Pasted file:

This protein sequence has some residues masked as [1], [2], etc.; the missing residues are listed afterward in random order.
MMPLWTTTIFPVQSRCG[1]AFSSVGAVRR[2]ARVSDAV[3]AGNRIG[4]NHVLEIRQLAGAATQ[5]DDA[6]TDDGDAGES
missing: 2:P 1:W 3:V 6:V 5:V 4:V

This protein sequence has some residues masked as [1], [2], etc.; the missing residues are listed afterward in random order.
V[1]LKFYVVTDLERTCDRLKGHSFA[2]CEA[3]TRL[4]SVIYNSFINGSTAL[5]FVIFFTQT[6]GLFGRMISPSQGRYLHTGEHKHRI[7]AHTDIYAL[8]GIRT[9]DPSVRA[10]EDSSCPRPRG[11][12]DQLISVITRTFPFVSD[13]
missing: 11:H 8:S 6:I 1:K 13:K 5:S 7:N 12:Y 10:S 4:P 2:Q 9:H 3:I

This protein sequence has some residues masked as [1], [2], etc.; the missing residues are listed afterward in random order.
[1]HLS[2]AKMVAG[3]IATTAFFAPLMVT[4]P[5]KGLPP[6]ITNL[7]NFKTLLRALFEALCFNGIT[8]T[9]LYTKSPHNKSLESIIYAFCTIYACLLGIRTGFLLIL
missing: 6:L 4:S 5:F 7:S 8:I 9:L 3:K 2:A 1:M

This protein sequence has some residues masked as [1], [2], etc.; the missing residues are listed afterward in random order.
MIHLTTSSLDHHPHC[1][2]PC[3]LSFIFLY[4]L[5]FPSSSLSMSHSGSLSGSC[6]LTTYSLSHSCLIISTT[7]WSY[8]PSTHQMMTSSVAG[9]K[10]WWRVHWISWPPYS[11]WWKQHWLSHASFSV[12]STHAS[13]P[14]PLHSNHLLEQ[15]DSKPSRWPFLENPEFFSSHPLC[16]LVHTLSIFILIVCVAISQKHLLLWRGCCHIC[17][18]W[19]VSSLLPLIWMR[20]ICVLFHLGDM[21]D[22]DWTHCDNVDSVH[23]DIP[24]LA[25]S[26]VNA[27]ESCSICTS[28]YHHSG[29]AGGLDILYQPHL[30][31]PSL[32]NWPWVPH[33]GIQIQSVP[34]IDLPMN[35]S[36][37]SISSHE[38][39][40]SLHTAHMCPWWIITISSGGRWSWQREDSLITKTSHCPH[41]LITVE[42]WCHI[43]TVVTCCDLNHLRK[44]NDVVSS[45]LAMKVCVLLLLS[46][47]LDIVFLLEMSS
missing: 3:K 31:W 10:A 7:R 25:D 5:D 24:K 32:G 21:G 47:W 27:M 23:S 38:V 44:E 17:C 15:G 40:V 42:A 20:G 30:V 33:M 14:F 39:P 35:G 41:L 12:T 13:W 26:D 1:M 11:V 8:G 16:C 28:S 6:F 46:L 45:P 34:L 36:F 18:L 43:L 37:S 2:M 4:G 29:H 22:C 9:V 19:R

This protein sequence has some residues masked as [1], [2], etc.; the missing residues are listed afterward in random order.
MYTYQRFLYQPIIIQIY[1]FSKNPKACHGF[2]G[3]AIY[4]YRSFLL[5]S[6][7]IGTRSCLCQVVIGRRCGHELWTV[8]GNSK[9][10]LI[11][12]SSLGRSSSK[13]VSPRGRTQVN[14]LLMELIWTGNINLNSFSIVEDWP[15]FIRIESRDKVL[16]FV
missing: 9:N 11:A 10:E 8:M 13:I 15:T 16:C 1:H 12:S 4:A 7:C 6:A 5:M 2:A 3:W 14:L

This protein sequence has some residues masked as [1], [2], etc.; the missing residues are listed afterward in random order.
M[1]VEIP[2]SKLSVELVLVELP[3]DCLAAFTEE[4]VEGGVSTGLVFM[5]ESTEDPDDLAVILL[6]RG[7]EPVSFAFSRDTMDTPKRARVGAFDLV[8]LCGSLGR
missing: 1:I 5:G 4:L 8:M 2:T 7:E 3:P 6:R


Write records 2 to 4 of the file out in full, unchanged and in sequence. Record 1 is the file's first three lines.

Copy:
This protein sequence has some residues masked as [1], [2], etc.; the missing residues are listed afterward in random order.
V[1]LKFYVVTDLERTCDRLKGHSFA[2]CEA[3]TRL[4]SVIYNSFINGSTAL[5]FVIFFTQT[6]GLFGRMISPSQGRYLHTGEHKHRI[7]AHTDIYAL[8]GIRT[9]DPSVRA[10]EDSSCPRPRG[11][12]DQLISVITRTFPFVSD[13]
missing: 11:H 8:S 6:I 1:K 13:K 5:S 7:N 12:Y 10:S 4:P 2:Q 9:H 3:I

This protein sequence has some residues masked as [1], [2], etc.; the missing residues are listed afterward in random order.
[1]HLS[2]AKMVAG[3]IATTAFFAPLMVT[4]P[5]KGLPP[6]ITNL[7]NFKTLLRALFEALCFNGIT[8]T[9]LYTKSPHNKSLESIIYAFCTIYACLLGIRTGFLLIL
missing: 6:L 4:S 5:F 7:S 8:I 9:L 3:K 2:A 1:M

This protein sequence has some residues masked as [1], [2], etc.; the missing residues are listed afterward in random order.
MIHLTTSSLDHHPHC[1][2]PC[3]LSFIFLY[4]L[5]FPSSSLSMSHSGSLSGSC[6]LTTYSLSHSCLIISTT[7]WSY[8]PSTHQMMTSSVAG[9]K[10]WWRVHWISWPPYS[11]WWKQHWLSHASFSV[12]STHAS[13]P[14]PLHSNHLLEQ[15]DSKPSRWPFLENPEFFSSHPLC[16]LVHTLSIFILIVCVAISQKHLLLWRGCCHIC[17][18]W[19]VSSLLPLIWMR[20]ICVLFHLGDM[21]D[22]DWTHCDNVDSVH[23]DIP[24]LA[25]S[26]VNA[27]ESCSICTS[28]YHHSG[29]AGGLDILYQPHL[30][31]PSL[32]NWPWVPH[33]GIQIQSVP[34]IDLPMN[35]S[36][37]SISSHE[38][39][40]SLHTAHMCPWWIITISSGGRWSWQREDSLITKTSHCPH[41]LITVE[42]WCHI[43]TVVTCCDLNHLRK[44]NDVVSS[45]LAMKVCVLLLLS[46][47]LDIVFLLEMSS
missing: 3:K 31:W 10:A 7:R 25:D 5:D 24:K 32:G 21:G 47:W 27:M 23:S 38:V 44:E 17:C 15:G 40:V 42:A 20:G 30:V 33:M 14:F 39:P 35:G 41:L 12:T 13:W 26:D 1:M 11:V 8:G 16:C 28:S 6:F 46:L 45:P 34:L 36:F 18:L 43:L 37:S 2:M 4:G 29:H 22:C 9:V 19:R